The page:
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How should I format my data?

File formats

Since hardware and software used to create and interact with your research data may become obsolete, to ensure long-term accessibility, data may need converting from the original format into standard formats that are suitable for preservation. All digital information is designed to be interpreted by computer programs to make them understandable, and are - by their nature - software-dependent.

Despite the backward compatibility of many software packages to import data created in previous software versions, the safest option to guarantee long-term data access is to convert data to standard formats that most software are capable of interpreting.

Formats more likely to be accessible in the future are:

  • non-proprietary
  • based on an open, documented standard
  • in common usage by research community
  • represented by a standard (e.g. ASCII, Unicode)
  • unencrypted
  • uncompressed.

Here are some recommended file formats for different types of data:

Type of DataRecommended File Formats for Sharing, Reuse and Preservation
Quantitative tabular data with extensive metadata

A dataset with variable labels, code labels, and defined missing values, in addition to the metadata

  • .por
  • SPSS, Stata, SAS, etc.
  • Some structured text or markup file containing metadata information (e.g. DDI XML file)

Quantitative tabular data with minimal metadata

A matrix of data with or without column headings or variable names, but no other metadata or labelling

  • .csv
  • .tab

Geospatial data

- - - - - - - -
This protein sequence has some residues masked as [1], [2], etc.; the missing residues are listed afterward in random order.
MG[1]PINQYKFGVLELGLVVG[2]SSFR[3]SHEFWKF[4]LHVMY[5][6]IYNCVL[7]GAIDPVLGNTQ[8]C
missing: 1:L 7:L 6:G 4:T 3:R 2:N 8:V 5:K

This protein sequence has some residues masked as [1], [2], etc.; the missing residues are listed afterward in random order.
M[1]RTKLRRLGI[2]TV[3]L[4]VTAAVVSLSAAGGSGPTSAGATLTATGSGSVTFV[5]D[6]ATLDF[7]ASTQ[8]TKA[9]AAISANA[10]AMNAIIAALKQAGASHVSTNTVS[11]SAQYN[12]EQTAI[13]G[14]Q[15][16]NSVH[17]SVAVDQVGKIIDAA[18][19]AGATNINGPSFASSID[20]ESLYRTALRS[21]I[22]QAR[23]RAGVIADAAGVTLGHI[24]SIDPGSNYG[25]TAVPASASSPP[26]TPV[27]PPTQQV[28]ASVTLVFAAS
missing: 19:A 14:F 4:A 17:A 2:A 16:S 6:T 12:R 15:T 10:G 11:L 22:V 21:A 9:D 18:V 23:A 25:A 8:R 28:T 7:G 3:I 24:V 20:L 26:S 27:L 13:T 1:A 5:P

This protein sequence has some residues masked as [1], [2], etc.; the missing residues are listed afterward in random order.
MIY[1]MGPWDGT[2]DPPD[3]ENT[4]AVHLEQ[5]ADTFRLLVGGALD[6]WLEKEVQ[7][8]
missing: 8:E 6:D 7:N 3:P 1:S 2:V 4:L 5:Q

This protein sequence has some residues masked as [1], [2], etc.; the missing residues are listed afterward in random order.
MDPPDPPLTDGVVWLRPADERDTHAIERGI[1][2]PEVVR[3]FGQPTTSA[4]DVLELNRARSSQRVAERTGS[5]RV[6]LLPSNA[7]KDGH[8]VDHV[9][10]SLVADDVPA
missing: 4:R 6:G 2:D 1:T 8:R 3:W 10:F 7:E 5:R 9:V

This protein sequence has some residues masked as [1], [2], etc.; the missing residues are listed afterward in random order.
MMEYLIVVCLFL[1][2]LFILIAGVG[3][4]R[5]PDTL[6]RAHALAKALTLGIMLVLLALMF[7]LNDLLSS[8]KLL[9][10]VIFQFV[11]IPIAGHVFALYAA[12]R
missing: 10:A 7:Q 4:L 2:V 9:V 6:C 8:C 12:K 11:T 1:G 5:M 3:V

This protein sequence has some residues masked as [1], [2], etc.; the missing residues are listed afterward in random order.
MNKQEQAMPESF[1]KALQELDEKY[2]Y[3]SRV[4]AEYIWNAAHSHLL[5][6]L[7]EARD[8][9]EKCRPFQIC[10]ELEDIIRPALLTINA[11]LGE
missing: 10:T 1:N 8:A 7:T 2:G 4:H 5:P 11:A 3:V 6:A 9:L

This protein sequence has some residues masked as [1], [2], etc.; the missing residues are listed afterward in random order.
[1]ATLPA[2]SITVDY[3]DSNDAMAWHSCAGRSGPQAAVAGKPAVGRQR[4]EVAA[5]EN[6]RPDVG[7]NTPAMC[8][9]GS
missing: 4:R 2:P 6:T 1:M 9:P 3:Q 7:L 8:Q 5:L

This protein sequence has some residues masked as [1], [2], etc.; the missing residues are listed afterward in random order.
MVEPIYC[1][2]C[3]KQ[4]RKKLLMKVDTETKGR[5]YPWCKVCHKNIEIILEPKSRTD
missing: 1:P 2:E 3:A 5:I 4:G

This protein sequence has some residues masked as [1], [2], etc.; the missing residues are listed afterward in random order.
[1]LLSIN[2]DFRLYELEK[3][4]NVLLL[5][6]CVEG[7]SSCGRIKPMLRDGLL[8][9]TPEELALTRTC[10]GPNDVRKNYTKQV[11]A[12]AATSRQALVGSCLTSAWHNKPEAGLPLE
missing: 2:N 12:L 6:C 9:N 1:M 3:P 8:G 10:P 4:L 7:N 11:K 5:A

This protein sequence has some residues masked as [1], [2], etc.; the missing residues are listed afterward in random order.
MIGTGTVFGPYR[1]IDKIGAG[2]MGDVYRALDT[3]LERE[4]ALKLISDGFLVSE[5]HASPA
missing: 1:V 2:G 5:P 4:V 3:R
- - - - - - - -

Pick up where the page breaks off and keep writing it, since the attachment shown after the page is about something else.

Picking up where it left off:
Vector and raster data

  • ESRI Shapefile (essential: .shp, .shx, .dbf; optional: .prj, .sbx, .sbn)
  • Geo-referenced TIFF (.tif,. tfw)
  • CAD data (.dwg)
Qualitative data


  • eXtensible Mark-up language (XML) text according to an appropriate Document Type Definition (DTD) or schema (.xml)
  • Rich Text Format (.rtf)
  • Plain text data, ASCII (.txt)

Digital image data

  • .tif

Digital audio data

  • .flac

Digital video data

  • .mp4
  • .jp2


  • .rtf
  • .pdf
  • .odt

Although Microsoft Office programs are proprietary, these are in widespread use and are provided by default by the University, therefore it is also expected that some files may be in Microsoft format.

Converting data

When data are offered to data archives for preservation, you should convert the data to a preferred preservation format; you know your data best, so you are in the best position to ensure data integrity during conversions.

When data are converted from one format to another through export or by data translation software, certain changes may occur to the data. They should be checked to ensure that:

  • for data held in statistical packages, spreadsheets or databases: data or metadata may be lost during conversions such as value definitions, decimal numbers or formulae - or data may be truncated; or

  • for textual data, editing such as highlighting or headers/footers may be lost.

More Information


Research Data team

University of St Andrews Library
North Street
St Andrews
KY16 9TR
Scotland, United Kingdom

Tel: (01334) 462343